[R-sig-ME] Design question about repeated measures as nested vs crossed structures
Rolf Turner
r.turner at auckland.ac.nz
Tue Oct 6 22:11:21 CEST 2009
On 7/10/2009, at 8:35 AM, Ista Zahn wrote:
> Sorry for the off-topic post, I've been struggling to understand
> something and don't know where else to turn. I don't understand the
> distinction between nested and cross classified, and I'd really
> appreciate if someone can take a moment to set me straight. The
> example below illustrates my confusion.
>
> I often read/hear multivariate measures data described as nested, but
> this doesn't make sense to me. Here is a typical explanation from
> http://www.cmm.bris.ac.uk/lemma/mod/lesson/view.php?id=255:
>
> "Sometimes we may wish to model more than one response. For example,
> we may wish to consider jointly English and mathematics exam scores
> for students because the two responses are likely to be related. We
> can regard this as a multilevel structure with subjects (English and
> maths) nested within students as shown in Figure 4.5. ..." (the figure
> is here: http://www.cmm.bris.ac.uk/lemma/file.php/13/images-C4/
> image007.gif).
>
> To my mind this sounds cross-classified, because each observation is a
> particular combination of person and exam subject. It seems to make
> just as much sense to describe these data as participant nested within
> exam subject, as I've diagrammed here:
> http://ista.scp.rochester.edu/snapshot1.png.
>
> Please, if anyone can clear this up for me I'd really appreciate it.
Dunno if I can clear this up for you. Unfortunately I usually feel as
confused as you are feeling. But for what it's worth, my opinion is
that
the paragraph in quote marks given above is a load of dingos' kidneys
and
those who wrote it haven't a clue.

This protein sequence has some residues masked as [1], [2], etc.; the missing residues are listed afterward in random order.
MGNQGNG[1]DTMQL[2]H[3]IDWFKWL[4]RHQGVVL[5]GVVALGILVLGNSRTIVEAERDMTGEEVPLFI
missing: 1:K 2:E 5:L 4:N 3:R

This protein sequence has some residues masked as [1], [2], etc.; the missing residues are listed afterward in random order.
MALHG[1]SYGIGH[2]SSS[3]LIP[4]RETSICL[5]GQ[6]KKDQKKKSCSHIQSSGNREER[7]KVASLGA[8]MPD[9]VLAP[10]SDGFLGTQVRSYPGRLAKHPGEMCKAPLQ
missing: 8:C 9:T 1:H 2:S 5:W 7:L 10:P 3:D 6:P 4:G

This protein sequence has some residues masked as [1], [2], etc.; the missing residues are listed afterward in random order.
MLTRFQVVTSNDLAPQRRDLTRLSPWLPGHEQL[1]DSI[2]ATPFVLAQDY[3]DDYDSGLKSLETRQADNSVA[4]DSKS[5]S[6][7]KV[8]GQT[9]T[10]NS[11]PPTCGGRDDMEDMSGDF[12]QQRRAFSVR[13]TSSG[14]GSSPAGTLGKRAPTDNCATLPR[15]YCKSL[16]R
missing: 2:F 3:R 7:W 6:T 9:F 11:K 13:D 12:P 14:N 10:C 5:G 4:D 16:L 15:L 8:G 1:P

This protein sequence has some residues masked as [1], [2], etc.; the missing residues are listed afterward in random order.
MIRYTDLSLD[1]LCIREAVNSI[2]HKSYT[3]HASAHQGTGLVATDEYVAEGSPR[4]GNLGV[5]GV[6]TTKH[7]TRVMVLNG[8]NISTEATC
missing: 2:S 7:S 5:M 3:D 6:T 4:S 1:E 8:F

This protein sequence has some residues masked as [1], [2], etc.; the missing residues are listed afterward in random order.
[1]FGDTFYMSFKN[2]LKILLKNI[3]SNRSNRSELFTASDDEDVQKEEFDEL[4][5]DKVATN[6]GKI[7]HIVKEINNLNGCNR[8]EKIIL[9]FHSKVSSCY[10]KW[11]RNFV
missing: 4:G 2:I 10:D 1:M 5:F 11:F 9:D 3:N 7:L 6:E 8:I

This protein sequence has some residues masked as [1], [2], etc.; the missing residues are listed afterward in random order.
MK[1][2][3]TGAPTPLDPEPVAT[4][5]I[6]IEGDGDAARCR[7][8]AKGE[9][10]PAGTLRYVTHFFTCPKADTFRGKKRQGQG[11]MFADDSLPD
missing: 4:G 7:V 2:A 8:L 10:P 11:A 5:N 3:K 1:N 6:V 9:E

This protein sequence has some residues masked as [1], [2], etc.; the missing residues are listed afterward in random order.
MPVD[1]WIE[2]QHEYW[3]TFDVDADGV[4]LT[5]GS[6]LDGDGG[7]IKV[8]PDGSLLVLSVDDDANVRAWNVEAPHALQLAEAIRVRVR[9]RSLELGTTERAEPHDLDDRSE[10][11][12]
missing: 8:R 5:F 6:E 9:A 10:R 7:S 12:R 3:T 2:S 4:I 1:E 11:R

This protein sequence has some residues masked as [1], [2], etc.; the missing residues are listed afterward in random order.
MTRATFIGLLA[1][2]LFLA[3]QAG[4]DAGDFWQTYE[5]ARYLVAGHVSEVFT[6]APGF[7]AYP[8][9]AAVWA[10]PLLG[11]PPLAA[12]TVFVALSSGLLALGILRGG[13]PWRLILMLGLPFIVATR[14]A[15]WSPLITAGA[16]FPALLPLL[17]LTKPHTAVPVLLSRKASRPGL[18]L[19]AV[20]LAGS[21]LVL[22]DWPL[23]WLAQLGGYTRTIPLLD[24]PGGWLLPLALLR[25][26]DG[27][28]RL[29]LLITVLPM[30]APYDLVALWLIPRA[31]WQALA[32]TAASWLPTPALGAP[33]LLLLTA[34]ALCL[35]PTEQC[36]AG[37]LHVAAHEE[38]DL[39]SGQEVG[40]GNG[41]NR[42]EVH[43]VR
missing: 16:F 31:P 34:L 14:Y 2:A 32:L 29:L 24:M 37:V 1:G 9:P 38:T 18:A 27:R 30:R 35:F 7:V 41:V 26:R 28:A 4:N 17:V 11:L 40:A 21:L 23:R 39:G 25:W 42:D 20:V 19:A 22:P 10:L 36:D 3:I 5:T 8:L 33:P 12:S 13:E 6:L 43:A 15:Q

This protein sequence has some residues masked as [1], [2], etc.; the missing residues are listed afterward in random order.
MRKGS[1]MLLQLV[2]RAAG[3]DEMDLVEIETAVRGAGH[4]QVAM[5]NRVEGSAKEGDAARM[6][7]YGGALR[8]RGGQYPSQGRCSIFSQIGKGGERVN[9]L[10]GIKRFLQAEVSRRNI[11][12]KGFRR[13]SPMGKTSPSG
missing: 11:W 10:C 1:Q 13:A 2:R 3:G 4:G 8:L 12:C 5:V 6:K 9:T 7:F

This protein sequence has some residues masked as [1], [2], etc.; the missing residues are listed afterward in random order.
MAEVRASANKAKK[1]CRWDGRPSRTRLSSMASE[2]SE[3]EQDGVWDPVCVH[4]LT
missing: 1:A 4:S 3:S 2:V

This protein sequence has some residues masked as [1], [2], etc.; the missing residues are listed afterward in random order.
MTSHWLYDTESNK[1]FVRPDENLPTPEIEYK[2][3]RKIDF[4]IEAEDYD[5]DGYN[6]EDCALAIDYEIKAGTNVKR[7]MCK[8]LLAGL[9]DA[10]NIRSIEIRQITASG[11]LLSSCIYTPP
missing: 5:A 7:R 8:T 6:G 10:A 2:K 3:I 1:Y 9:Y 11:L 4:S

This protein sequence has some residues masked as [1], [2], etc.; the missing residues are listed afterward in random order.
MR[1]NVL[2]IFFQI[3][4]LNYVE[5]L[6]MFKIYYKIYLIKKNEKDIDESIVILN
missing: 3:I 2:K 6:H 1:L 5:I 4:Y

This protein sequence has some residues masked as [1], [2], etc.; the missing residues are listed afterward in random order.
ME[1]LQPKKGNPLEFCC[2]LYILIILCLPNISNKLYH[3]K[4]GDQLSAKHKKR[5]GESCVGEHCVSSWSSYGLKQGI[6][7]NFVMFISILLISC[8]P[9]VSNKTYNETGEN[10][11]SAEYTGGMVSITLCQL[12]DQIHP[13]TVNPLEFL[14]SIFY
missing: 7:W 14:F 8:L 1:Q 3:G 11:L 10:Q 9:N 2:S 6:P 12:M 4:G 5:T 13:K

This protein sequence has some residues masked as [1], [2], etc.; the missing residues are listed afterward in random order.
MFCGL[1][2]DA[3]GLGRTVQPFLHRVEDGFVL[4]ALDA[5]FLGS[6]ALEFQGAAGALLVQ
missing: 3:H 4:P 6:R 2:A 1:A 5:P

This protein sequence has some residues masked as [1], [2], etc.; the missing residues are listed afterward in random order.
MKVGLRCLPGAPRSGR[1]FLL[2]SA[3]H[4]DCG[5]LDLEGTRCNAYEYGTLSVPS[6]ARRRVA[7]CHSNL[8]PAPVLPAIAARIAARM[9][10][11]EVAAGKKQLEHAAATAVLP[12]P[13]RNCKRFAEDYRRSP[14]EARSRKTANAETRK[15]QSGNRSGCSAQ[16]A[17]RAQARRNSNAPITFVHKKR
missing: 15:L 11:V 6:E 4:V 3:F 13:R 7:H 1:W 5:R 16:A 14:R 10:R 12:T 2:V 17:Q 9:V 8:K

Specifically you are *correct* in saying that the design is
*crossed*. You
have an observation on each student-(exam subject) combination.
Your diagram showing student nested within exam subject is misleading.
Presumably ``St1'' under E is the same student as ``St1'' under M, etc.
You only get nesting if the set of students taking English exams is
different from the set of students taking Maths exams.
Of course you could have partial overlap, in which case you'd get what
I think is called ``partial nesting'', but that's a whole other can of
worms.
Of course the structure described --- with just the two factors
``student'' and ``exam subject'' is so simple that discussing it in
terms of crossing and nesting is overkill. If the students doing
the maths exam and the students doing the english exam are the same
students you have a ``paired design'' which would usually (rightly
or wrongly) be analyzed via a paired t-test (or possibly the
non-parametric equivalent). If the students constitute two different
sets of students then you'd have a ``two independent samples'' setting,
and analyze via a two-sample t-test or the non-parametric equivalent.
[In either case the only (possibly) concern would be to make inferences
about the difference between the population mean maths exam score and
the population mean english exam score. Which is kind of silly anyhow
since you'd be comparing apples and oranges; but that's another story.]
I hope this clarifies more than it obscures.
cheers,
Rolf Turner
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